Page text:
Monthly Archives: July 2018

Creativity at the Core Summer Institute Day 1


In July, I attended a Summer Conference at the County Office of Education. It was a 3-day institute that was all about art education across all arts disciplines as well as the California State Standards and the Create California Campaign.  Teachers, administrators, superintendents, VAPA leads and teaching artists all connected for hands on learning, informational workshops and optional field trips.

We learned about CCSESA’s new professional learning modules and got to experience a few of them. Those modules were developed by County Offices of Education and Arts Partner Organization Leaders.

Day 1 Opened with a welcome from Pauline Crooks, Dr. Paul Gothold, and Dr. Gary Waddell.

We did an opening activity with Steve McCormick from the LaJolla Playhouse. One where we lined up by height, the next lining up by birthday without speaking.

Letty Kraus spoke about the revisions to the California VAPA standards and how they differ from the National Core Arts Standards.

Then we went to morning break out sessions. I chose the STEAM presentation with Amy Bultena from Stanislaus County Office of Education.

We made 3D birds (chosen from photos of CA endangered birds) with Crayola model magic, covered them in feathers, added wire feet, then linked them to a makey-makey and wrote basic code to have them chirp, go to a web page or have a voice speak about the bird.  This was a 2 part session for both morning and afternoon. This lesson aligned with CCSS Language Arts, CCSS Math, NGSS Science and CA Arts Standards. Students read, write, sketch, plan, engineer, sculpt, build, write code, and present their projects. It was a fun information filled workshop.

Amy also shared other Visual Arts Integrated Curriculum Projects that she developed and that Stanislaus COE sells for a small fee. After leafing through her books, I realized that I have been integrating Visual Arts for about as long as I have been teaching. What a great resource for teachers to have lesson plans like this that have been already created with clear instructions, and the standards listed.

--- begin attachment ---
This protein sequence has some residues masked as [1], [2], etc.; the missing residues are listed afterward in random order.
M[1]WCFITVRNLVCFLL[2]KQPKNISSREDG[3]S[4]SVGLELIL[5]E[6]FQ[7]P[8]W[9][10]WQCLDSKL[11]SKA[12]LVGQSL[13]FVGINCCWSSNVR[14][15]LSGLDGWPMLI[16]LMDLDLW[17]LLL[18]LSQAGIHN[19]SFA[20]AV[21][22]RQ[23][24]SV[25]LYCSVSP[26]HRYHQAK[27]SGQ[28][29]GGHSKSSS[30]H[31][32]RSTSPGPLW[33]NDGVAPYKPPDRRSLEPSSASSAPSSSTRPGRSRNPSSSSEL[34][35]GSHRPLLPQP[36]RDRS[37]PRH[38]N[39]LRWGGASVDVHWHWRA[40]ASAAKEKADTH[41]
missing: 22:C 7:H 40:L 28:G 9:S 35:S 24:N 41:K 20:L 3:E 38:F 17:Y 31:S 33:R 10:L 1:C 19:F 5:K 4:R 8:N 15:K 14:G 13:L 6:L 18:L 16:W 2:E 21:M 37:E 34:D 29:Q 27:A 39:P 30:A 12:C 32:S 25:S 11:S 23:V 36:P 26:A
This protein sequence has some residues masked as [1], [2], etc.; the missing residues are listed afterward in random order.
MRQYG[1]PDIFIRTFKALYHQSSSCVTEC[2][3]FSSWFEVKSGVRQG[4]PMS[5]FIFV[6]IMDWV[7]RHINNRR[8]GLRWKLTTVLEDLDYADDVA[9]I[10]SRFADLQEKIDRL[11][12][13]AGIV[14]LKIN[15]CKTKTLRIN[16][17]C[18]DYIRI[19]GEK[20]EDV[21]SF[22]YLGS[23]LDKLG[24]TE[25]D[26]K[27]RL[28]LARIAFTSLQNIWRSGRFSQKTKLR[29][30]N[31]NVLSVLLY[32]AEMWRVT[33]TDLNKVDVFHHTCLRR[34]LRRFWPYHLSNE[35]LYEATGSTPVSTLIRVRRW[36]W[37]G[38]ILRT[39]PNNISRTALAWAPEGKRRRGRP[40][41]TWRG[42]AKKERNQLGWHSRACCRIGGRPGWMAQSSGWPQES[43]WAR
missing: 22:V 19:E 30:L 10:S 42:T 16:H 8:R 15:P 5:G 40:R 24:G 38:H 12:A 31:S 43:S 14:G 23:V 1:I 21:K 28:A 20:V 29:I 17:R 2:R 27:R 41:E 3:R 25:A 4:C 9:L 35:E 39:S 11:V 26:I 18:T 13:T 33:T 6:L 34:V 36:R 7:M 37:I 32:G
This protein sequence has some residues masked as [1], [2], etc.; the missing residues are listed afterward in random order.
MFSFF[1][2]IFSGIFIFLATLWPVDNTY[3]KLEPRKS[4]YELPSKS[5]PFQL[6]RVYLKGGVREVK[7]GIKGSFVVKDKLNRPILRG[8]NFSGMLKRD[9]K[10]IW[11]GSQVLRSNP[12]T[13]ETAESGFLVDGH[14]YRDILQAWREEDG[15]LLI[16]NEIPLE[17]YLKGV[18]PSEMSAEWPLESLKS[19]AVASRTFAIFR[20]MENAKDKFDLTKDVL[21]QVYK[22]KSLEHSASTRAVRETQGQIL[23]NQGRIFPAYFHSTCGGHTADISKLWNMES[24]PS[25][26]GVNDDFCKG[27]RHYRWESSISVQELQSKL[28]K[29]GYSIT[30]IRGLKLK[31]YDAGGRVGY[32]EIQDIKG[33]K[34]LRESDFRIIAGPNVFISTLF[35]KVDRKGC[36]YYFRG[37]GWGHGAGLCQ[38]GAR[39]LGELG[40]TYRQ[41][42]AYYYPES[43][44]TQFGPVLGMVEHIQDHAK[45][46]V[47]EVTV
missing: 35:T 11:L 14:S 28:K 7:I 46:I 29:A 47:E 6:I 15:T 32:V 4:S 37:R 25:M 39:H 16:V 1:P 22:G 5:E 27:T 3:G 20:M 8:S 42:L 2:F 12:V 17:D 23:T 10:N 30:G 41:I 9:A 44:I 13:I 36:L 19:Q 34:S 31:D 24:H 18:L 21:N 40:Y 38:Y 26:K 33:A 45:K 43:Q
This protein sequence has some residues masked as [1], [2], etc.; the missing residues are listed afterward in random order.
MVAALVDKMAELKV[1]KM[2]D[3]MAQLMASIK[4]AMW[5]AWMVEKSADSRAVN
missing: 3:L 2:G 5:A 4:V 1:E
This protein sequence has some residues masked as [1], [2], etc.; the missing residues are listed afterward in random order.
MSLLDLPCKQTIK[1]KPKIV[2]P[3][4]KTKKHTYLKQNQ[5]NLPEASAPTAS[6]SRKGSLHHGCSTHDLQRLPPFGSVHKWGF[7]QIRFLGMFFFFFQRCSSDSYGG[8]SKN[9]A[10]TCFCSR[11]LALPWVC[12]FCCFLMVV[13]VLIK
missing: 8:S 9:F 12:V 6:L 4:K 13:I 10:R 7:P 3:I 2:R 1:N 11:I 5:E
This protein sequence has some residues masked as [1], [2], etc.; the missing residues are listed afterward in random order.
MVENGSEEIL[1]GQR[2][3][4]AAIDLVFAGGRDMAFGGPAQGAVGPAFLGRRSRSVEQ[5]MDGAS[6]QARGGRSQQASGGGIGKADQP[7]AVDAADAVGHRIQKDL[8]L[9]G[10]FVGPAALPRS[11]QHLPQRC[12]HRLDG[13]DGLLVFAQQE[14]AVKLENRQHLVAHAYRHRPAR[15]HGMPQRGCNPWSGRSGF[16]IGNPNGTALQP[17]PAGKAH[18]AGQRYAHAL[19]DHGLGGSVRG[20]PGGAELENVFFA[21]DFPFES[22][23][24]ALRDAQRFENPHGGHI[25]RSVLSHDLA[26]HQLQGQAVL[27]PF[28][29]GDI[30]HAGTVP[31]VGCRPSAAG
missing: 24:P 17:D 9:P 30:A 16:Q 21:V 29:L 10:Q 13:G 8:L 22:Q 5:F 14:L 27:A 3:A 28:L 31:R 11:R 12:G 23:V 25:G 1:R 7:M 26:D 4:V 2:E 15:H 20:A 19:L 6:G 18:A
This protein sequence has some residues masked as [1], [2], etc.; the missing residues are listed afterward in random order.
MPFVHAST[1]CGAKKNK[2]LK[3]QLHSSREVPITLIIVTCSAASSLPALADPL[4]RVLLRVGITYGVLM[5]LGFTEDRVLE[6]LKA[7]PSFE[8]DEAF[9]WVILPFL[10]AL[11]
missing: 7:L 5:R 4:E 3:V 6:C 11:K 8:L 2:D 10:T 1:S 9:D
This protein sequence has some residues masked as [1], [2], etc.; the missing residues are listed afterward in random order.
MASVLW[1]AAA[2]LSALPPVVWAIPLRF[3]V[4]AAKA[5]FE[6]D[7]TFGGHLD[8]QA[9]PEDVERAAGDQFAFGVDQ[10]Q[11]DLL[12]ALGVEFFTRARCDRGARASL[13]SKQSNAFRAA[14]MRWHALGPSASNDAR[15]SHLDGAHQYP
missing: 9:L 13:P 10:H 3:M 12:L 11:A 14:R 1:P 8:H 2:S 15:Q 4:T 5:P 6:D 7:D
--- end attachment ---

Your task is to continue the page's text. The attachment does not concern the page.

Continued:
We had a lunch session with Mary Rice and Pat Wayne detailing the Create CA project as well a the Arts Education Data Collection Project.

When the afternoon sessions ended, we gathered together for a Plenary Session where we collaborated in small groups to make sculptural faces from planks of wood. After creating, groups came together and discussed ways they could add on to the lesson and each group told a story about the “person” they created.



Plant Plaques



The first grade students were studying plants and flowers so this was a project designed with that in mind. All of my classes did clay this year using Mexal Air Dry Clay made by Laguna Clay Company. Without a kiln, this is a good alternative.

Students were given a blob of clay and then instructed to flatten it and cut a rectangular or square shape to create a flat surface that they could press found objects into or draw onto to create flower images.

Once the plaques were dry, the students used Jazz Gloss Tempera to paint them. I did not seal them but that certainly could and probably should be done to preserve them even further.


Picasso Cardboard Faces



This is a project I have done many, many times over the years. It is super inexpensive as I use scrap cardboard from just about anything you can imagine. Sometimes, the cardboard is from a package insert like the one above left and already has interesting shapes pressed in. Other times it is just a flat scrap.


Typically I do this lesson when I look around the art room and see that I have been gifted copious amounts of cardboard from the librarian and others or I have just unpacked a supply order or I am at the tail end of supplies and realize I need a lesson to fill in the gaps before my order arrives.


Whatever the case, the students always enjoy this lesson as it is fun and colorful and they can make it as elaborate or as simple as they want to.


For this lesson, the students were given pre-cut rectangles of cardboard. If they wanted a different shape, I offered to cut them on the paper cutter. They also had a few trays of assorted scraps of cardboard to get them started. They could cut the cardboard pieces to their liking. Thicker cardboard is more challenging to cut so if students asked me to, I would help them cut. I always tell them to try things first before they ask for help. I have found when given that directive, they often surprise themselves with how capable they are.


They glued the shapes on with white glue and added color with pastels. They completed this lesson in 45 minutes start to finish including a quick PowerPoint about Picasso and cubism.